Oculus has showcased its latest innovation, Asynchronous Spacewarp, a technology that will allow relatively lower specced PC’s to render VR experiences. This also means that consumers without access to high-end computing devices can also experience VR without much compromise on the experience.

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Asynchronous Spacework works by intervening every frame in order to time wrap the last submitted eye buffers and this works even if the application is taking long to render the next frame. The low frame rate of 45fps is compensated by adding artificial frames and achieving the 90fps required for VR experience.

Asynchronous Spacewarp (ASW) is a frame-rate smoothing technique that halves the CPU/GPU time as we explained earlier. The ASW has enabled automatically and doesn’t require the developers to make any changes to accommodate the same. Also, ASW helps in minimizing the latency and improves the overall experience of the particular software and hardware combination. The best part is that ASW will scale the current content to suit devices with lower specs.

This is how it all happens, ASW works in sync with ATW to cover all the visual motion in the virtual reality motion including the camera movement, Touch controller movement, and the player’s positional movement. In cases where the application is behind the frame rates the experience is expected to be at its best. Well, for a better understanding of ATW have a look at the scene below. It’s a simple scene wherein the gun is moving from right to left. The gun moves from Frame 0 to Frame 1 and then the application displays a generated frame based on the movement of the gun thus compensating for the lower framerate.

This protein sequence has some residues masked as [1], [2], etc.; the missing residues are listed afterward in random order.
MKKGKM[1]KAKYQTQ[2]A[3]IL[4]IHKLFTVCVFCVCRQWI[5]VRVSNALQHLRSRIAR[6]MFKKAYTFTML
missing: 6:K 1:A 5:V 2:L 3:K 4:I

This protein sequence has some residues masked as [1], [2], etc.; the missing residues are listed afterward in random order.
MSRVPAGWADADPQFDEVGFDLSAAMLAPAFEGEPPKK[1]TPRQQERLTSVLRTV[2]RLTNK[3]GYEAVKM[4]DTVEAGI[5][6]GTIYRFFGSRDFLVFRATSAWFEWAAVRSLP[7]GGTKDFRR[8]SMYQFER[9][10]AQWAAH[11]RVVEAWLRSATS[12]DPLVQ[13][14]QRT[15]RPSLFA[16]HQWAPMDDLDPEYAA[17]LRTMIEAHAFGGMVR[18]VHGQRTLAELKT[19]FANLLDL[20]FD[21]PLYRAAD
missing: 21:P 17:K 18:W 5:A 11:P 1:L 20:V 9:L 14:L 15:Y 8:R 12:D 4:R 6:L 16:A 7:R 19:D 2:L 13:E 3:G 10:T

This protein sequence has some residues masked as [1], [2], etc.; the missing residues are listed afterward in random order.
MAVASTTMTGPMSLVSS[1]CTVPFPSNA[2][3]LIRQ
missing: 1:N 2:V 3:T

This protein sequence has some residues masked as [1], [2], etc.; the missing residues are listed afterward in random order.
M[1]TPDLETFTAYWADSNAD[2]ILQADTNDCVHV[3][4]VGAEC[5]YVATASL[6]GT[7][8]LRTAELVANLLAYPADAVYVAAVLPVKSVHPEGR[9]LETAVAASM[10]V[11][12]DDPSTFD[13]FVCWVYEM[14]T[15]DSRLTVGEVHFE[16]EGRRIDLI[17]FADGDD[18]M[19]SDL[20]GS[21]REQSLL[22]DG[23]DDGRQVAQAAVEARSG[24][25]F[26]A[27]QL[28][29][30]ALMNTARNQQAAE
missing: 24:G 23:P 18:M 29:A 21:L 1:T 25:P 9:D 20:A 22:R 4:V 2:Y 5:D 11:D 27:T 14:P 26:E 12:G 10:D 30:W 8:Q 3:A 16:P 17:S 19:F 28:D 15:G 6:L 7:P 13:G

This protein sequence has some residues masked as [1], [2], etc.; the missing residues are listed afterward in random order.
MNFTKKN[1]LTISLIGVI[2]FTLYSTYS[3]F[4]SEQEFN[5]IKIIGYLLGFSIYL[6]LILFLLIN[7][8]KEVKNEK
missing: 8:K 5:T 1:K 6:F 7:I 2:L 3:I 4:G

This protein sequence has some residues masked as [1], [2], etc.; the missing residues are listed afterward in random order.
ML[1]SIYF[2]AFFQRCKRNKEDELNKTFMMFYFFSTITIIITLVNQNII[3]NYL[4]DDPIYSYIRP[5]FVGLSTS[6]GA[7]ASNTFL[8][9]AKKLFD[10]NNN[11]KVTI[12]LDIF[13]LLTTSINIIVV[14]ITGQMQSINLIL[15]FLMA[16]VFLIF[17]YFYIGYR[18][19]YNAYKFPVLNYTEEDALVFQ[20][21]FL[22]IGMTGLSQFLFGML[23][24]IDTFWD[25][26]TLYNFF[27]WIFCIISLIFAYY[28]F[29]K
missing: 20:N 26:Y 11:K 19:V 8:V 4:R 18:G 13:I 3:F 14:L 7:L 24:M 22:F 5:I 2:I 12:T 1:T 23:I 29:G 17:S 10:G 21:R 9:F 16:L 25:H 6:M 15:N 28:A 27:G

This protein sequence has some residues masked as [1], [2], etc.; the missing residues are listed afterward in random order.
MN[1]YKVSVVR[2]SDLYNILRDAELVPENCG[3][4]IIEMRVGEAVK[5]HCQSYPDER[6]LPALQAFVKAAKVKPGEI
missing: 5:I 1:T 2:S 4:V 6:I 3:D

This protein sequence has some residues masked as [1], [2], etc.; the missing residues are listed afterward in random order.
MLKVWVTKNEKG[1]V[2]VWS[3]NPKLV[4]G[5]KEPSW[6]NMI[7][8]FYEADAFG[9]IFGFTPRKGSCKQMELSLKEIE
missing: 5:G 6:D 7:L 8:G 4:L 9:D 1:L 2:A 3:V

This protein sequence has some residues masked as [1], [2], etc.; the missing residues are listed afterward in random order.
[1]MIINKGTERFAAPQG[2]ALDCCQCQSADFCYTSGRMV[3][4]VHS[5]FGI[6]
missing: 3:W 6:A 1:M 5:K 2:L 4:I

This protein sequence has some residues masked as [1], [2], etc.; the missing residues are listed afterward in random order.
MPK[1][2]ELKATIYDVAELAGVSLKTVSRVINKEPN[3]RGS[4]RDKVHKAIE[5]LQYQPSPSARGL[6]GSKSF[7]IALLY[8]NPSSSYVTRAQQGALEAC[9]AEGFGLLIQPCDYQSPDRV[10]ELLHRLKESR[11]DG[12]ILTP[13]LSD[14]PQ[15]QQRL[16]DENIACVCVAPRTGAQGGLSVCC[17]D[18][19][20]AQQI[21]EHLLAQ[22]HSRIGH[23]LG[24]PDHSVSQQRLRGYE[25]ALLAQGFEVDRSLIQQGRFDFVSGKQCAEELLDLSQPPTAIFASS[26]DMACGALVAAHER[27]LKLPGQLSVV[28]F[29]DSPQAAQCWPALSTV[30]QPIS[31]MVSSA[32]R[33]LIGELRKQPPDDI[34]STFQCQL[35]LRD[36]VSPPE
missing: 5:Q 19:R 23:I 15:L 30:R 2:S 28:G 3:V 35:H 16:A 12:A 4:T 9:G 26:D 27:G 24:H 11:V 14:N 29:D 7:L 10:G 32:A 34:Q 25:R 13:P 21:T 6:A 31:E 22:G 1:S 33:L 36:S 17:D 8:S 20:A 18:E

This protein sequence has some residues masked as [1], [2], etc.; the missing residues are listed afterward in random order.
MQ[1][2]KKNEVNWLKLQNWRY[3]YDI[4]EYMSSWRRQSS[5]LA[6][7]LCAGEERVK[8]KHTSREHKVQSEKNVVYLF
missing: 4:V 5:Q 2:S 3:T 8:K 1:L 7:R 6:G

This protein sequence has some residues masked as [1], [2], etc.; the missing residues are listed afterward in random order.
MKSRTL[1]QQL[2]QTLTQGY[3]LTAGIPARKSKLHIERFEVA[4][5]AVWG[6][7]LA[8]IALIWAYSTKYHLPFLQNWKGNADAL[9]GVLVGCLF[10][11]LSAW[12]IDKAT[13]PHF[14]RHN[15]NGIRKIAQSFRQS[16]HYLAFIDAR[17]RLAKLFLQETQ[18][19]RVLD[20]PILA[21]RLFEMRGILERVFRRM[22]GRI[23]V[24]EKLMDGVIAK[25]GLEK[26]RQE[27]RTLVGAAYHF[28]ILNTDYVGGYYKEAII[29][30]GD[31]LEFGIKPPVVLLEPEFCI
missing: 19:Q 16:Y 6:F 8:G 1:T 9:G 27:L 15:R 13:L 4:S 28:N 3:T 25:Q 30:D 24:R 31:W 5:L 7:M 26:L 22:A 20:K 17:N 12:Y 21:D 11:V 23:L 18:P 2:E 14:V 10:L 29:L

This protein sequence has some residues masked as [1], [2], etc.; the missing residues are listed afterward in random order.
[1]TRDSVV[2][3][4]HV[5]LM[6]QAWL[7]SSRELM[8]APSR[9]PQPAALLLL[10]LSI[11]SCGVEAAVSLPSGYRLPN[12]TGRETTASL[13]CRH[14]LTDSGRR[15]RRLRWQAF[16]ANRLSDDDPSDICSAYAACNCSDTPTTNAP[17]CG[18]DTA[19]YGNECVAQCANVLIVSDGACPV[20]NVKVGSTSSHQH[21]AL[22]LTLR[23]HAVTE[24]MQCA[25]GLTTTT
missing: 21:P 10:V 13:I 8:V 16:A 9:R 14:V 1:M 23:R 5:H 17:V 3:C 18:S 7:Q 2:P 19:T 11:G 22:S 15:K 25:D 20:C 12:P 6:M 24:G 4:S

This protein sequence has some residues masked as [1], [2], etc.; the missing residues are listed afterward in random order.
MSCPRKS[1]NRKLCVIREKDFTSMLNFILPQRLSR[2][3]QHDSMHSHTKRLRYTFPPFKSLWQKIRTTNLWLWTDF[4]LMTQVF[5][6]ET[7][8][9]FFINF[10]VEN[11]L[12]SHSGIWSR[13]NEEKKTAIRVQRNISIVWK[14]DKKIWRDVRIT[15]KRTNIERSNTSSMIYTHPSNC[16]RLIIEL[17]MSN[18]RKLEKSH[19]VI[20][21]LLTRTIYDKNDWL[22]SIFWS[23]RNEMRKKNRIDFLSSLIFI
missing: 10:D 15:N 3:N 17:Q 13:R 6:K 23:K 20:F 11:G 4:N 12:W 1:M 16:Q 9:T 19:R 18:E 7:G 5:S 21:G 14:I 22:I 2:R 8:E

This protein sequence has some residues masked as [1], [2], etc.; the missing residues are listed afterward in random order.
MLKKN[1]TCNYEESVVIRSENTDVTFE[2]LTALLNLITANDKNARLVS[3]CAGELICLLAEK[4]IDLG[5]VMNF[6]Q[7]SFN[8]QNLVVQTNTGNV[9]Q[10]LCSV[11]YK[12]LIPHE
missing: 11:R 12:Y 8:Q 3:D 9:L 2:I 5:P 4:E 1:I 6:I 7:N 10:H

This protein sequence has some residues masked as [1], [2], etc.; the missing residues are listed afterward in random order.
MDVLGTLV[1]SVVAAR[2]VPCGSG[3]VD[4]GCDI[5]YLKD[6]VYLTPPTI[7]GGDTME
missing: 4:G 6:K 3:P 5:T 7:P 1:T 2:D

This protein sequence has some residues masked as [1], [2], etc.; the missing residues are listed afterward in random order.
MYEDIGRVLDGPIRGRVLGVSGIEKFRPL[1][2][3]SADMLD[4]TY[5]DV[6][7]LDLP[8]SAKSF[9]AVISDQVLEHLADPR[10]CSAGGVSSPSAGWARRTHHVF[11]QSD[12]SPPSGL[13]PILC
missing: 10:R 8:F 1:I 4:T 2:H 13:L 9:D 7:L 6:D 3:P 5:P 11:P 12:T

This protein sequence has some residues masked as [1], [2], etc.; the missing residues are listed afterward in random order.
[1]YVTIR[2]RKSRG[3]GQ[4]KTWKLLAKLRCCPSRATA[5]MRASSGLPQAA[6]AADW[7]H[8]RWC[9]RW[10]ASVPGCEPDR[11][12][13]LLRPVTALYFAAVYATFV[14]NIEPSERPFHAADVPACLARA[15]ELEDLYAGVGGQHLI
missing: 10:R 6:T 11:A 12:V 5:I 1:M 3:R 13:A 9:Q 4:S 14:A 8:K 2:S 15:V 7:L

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The ATW and the ASW are like brothers in arms and kind of complement each other, while TimeWarp is great for head rotation the Spacewarp is good for animated objects that are in close range. With both the technologies working in tandem, the effective latency is kept low and head tracking remains as smooth as it would have been on a high specced machine. That said, the very fact that the visuals are rendered at half the framerate can cause some undesirable effects like Rapid brightness changes, pattern repeats and fast movement of head locked units. Perhaps this is the very reason that Oculus still suggests that developers should maintain 90 fps rendering on the recommended spec systems. Furthermore, the ASW is not needed in the machines with higher configurations and is more of an on demand feature that switches on when the application cannot maintain the nominal frame rate expected for the VR display.

On a related note, Oculus has also announced Avatars SDK allowing developers to integrate avatars into the VR experiences.

Source: Oculus

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Senior Author

Mahit Huilgol is a Mechanical Engineering graduate and is a Technology and Automobile aficionado. He ditched the Corporate boardroom wars in the favor for technology battle ground. Also a foodie by heart and loves both the edible chips and the non-edible silicon chips.